Limite Screen 7 articles

Limite

1931

Limite Poster
  • Might have loved this had Peixoto gone fully abstract-experimental à la Man With a Movie Camera; as is, "Intermittently astonishing!" would be my pull quote. There are shots here so unusual and inventive that I'm not sure whether they really "work," even as I found them thrilling.

  • Sometimes cited as the greatest of all Brazilian films, this silent experimental feature (1931) by poet and novelist Mario Peixoto, who never completed another film, was seen by Orson Welles and won the admiration of everyone from Sergei Eisenstein to Walter Salles... The remarkably luscious and mobile cinematography (for which cameraman Edgar Brazil had to build special equipment) alone makes it well worth seeing.

  • The narrative, bracketed by a rowboat-set framing story, is thick and opaque as frosted glass. Exposition is scarce, and even the photography (with its ludicrously canted angles) obscures much more than it clarifies. Absent are any traditional story beats, replaced by a set of visual motifs that cycle across the screen... Every visual tactic available gets put toward fostering a mood of exuberant gloom. This is late silent cinema with a dash of Virginia Woolf and prophetic hints of Maya Deren.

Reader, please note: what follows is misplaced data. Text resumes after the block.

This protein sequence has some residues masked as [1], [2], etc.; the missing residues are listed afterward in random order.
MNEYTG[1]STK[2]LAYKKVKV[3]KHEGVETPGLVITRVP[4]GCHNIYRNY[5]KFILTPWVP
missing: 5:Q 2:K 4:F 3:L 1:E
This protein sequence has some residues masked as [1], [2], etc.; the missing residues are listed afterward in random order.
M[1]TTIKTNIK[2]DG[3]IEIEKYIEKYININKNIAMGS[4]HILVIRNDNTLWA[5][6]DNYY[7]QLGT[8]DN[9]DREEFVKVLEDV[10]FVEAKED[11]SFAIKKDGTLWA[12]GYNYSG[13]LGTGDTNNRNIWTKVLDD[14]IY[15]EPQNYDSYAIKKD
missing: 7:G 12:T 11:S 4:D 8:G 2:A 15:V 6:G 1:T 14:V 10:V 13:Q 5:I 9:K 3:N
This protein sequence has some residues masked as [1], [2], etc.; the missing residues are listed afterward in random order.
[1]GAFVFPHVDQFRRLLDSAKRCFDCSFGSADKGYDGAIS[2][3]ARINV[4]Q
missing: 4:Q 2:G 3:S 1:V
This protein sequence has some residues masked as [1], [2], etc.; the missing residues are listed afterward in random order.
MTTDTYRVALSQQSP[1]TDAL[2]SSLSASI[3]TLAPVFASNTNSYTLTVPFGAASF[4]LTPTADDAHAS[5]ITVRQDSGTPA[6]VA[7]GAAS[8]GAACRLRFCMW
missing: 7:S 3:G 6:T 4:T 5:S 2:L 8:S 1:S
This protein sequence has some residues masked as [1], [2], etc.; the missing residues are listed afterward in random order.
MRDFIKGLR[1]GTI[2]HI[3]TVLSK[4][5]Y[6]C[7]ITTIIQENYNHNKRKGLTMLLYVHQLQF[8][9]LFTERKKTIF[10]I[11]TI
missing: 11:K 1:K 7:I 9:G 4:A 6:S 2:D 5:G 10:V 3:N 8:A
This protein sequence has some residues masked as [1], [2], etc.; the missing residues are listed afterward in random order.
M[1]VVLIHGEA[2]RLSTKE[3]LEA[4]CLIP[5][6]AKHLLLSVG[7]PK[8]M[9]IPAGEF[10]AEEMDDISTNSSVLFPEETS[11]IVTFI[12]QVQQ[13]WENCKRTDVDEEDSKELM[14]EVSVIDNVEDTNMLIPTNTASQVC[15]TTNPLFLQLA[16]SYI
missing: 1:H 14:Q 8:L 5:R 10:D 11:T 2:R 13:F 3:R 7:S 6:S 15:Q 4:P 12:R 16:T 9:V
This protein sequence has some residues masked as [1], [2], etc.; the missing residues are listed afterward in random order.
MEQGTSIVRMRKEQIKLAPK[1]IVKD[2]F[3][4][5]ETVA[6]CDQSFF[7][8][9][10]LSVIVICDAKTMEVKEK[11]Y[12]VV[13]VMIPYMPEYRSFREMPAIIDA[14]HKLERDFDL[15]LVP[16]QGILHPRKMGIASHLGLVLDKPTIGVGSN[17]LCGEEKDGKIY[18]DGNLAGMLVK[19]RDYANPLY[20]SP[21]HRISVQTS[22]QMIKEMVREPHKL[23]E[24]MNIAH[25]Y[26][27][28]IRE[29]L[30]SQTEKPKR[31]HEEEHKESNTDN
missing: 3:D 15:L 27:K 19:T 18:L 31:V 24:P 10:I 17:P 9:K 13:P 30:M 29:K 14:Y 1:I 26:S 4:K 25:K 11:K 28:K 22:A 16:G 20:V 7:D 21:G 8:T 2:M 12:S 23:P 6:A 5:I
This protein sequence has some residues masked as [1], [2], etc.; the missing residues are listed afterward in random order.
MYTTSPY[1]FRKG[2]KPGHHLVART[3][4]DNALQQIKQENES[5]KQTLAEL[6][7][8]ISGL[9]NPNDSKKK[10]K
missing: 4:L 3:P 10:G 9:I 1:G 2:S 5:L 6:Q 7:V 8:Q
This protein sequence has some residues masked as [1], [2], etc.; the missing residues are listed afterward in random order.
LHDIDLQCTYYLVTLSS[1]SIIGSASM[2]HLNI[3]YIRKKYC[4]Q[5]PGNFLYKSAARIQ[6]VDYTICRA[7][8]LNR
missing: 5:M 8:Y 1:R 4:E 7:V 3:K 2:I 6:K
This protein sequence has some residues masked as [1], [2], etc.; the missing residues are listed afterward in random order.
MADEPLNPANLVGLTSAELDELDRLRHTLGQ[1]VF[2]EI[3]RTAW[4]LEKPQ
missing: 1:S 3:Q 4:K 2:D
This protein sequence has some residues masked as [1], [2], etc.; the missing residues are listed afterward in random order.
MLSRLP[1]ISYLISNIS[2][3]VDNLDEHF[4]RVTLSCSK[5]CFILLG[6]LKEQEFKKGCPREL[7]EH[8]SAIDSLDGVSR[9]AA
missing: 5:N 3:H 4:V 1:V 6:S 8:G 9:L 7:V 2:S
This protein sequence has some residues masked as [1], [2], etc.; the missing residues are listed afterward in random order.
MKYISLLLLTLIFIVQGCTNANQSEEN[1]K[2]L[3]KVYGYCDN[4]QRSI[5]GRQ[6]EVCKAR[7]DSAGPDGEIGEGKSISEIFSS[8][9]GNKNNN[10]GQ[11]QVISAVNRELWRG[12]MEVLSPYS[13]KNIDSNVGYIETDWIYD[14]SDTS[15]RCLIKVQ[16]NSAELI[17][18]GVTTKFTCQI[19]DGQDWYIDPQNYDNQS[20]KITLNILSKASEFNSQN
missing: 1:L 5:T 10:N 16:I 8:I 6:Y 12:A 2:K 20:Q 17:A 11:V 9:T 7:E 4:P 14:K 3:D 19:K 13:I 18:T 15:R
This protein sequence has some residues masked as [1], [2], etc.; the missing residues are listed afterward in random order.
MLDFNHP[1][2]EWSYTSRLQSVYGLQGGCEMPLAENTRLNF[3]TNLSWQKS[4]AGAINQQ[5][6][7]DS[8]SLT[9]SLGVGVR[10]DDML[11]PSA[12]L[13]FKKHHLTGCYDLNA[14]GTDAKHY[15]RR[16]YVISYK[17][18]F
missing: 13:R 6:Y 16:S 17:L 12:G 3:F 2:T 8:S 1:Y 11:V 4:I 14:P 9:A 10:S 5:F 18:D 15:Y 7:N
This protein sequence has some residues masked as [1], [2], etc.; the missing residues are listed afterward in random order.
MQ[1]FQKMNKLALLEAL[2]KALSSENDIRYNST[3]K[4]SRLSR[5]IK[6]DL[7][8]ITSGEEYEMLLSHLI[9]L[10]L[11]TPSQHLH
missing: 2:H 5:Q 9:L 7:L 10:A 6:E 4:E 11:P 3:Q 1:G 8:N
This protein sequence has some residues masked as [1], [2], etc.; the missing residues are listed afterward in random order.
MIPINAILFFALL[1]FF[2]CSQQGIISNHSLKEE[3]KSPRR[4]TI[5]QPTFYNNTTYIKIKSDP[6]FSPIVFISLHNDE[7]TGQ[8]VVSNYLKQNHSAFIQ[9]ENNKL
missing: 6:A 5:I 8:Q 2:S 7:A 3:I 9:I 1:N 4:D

• Like Greed (1924), Citizen Kane (1941), A Brighter Summer Day (1991), or Hard to Be a God (2013), it is a rare cult film that lives up to its mythology, a singular work born out of peculiar insularity. When seen today, the film still seems to open doors to cinematic territories that remain vastly unexplored. This historical missing link can really be understood only through this prism, a legacy of decay, missed connections, and passionate reinvention.

  • The film constructs a rhythmic approach to time and space that stands alongside the finest efforts of Abel Gance, Jean Epstein, and Sergei Eisenstein... Close-ups and canted framings govern nearly every scene, as does an unforgettable arrangement of music, featuring Igor Stravinsky and Erik Satie, among others. The recurring image of a woman bound by handcuffs and staring into the camera belongs among the greatest emblems in all of silent cinema.

  • Even harder to follow than A Page of Madness, and a lot like homework. But use your eyes: the imagery is not simply beautiful, but evocative, a stream of visual cues about various entrapments set against a natural world that feels boundless. Each reeling shot—which direction is up?—feels both inscrutable and deliberate. Tack on another star if you, unlike me, think that pure abstraction is why god invented cameras.

  • From there it’s even more special: I first saw Mario Peixoto’s Limite (1931) on PBS in the Seventies, and, as far as I know, this weird avant-garde Brazilian silent hasn’t shown up anywhere within reach since. It’s certainly never been released or home-videoed, and yet here it is (thanks, Marty), a brooding, abstracted tale of romantic failure and intertwining lives envisioned as a web of close-ups, ellipses, seething symbols, and scorched Brazilian sun.

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